Valve Inc., the company that owns the world’s largest digital game distribution platform, Steam, is putting tremendous effort into its VR division. The company has “about a third” of its over 300 employees working on virtual reality in some fashion.
Alan Yates, a Valve employee closely involved with the company’s Lighthouse tracking system for the HTC Vive, told the public about the company’s switch in focus on the Vive’s subreddit thread. He says he was lucky to start working when he did since it was right around when Michael Abrash, a renowned programmer currently employed as chief scientist at Oculus VR, had begun the Augmented Reality/Virtual Reality research team. That was back in 2011.
Abrash left the team in 2014 but the remaining key individuals who solved the hardest technological obstacles and laid the groundwork for the headsets we have today are still there and working on the next generation of headsets. Yates says that “digitally mediated reality is one of those incredibly impactful technologies, short of human space flight or life sciences. I can’t imagine working on something of more significance right now.”
It’s apparent we’re sitting on the brink of a shift between the time before virtual reality and the time after. Companies are fighting over who can cook the tastiest VR cake, and there’s already a range of times to choose from. Gloves and full-body suits with tactile feedback, omnidirectional treadmills for moving around in VR (without destroying your house), and headsets with a large Field of View (FOV)are just some of the developments being made to improve our virtual experiences.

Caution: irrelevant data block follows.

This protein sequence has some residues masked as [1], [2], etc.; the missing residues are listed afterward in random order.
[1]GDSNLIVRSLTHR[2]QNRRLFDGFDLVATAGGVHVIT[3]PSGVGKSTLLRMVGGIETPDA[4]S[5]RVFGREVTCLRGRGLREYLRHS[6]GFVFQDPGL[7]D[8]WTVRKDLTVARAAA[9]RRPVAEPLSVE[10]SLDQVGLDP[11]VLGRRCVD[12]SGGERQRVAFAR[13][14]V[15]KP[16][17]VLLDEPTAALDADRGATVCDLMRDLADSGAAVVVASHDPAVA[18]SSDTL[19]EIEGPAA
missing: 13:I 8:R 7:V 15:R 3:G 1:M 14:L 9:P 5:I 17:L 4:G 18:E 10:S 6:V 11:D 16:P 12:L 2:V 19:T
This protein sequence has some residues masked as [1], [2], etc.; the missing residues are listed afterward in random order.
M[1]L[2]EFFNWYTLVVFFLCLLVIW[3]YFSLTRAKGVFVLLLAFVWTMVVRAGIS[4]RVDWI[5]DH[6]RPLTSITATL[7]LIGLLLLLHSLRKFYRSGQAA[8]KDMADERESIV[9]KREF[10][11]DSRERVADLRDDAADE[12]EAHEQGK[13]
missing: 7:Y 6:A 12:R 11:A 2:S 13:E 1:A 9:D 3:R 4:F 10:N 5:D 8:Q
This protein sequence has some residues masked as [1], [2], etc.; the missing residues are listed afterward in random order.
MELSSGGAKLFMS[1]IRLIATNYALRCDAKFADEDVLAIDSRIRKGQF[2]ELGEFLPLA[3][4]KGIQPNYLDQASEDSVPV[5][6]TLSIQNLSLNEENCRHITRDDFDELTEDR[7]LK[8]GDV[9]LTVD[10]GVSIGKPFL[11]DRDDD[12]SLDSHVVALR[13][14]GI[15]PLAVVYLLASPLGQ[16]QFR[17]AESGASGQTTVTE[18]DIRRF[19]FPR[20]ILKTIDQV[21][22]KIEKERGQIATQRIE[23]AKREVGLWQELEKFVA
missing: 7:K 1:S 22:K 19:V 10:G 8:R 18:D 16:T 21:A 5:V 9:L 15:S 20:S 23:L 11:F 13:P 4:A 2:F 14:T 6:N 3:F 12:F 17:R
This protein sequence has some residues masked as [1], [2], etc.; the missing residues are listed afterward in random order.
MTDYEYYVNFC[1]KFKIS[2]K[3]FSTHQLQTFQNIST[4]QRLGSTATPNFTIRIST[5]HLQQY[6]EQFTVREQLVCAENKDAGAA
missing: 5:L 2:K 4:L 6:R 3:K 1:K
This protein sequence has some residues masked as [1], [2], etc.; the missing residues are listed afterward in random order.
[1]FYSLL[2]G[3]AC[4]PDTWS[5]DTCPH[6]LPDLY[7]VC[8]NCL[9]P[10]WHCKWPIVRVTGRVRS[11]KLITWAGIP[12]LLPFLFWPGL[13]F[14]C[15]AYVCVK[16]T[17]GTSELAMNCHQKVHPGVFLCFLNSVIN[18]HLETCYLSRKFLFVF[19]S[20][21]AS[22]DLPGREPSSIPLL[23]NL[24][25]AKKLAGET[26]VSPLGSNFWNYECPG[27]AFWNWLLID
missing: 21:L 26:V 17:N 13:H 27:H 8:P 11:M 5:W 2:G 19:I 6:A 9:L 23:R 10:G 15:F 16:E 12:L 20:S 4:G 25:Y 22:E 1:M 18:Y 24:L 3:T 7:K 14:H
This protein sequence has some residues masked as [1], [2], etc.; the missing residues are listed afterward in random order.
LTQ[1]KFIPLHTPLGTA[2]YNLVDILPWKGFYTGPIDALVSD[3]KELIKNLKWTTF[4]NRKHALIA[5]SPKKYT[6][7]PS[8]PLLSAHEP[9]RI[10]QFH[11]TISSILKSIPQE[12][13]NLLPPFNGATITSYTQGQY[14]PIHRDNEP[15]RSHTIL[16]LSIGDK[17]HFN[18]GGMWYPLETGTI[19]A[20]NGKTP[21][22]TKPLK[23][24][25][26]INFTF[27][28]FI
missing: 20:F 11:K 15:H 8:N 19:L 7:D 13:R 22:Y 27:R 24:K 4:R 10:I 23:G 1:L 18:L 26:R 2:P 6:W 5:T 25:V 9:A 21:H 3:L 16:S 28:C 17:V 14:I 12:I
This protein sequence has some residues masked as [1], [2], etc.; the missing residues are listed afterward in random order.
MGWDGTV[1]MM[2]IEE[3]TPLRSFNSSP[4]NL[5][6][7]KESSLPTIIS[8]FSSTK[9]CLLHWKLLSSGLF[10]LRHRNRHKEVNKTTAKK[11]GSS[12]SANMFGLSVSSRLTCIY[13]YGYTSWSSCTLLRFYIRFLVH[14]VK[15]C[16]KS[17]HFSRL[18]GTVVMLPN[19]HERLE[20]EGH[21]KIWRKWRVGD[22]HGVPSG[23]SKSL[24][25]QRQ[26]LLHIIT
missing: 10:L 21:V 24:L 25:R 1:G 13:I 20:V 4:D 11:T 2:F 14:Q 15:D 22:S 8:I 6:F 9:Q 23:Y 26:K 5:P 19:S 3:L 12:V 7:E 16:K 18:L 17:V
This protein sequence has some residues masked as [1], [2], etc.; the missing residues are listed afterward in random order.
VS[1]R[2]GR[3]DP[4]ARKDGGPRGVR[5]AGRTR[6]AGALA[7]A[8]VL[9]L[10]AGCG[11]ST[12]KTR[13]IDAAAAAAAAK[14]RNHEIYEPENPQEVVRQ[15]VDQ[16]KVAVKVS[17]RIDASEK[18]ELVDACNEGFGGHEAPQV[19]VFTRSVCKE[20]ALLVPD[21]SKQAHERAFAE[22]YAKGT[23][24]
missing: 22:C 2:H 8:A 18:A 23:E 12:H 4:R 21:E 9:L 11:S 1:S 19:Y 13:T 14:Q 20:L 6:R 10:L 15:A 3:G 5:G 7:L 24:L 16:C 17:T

But even with all of these developments, it’s usually hard to understand just at what scale companies are investing in the technology, especially those that work in fields supporting VR such as Valve, Samsung, and Sony. Having Valve dedicate a third of its workforce to VR means it’s getting more than just serious.
Valve is a company famous both as a game developer and owner of the world’s largest digital store for games, and has developed such classic games as Half-Life and Portal, and the digital store Steam is host to more than 1,800 games according to its official website. More recently the company also released the Vive, which was developed in a partnership between Valve and phone manufacturer HTC.
Taking into account both that hardware, which we thought was excellent, and the number of employees working on this technology, the company certainly seems to have the will and dedication to drive advances in the VR space. That dedication will be necessary as the market grows and companies put the pedal to the metal in the race for consumer attention.
- HTC’s stand-alone Vive Focus VR headset hits markets outside China in 2018
- Google’s $1.1 billion ‘big bet on hardware’ deal with HTC is final
- HTC’s Vive Focus mobile VR headset uses the same lenses, displays as Vive Pro
- Chrome’s desktop browser now supports web-based VR on the Oculus Rift
- Google’s upcoming OLED display for VR headsets may pack a 3182p resolution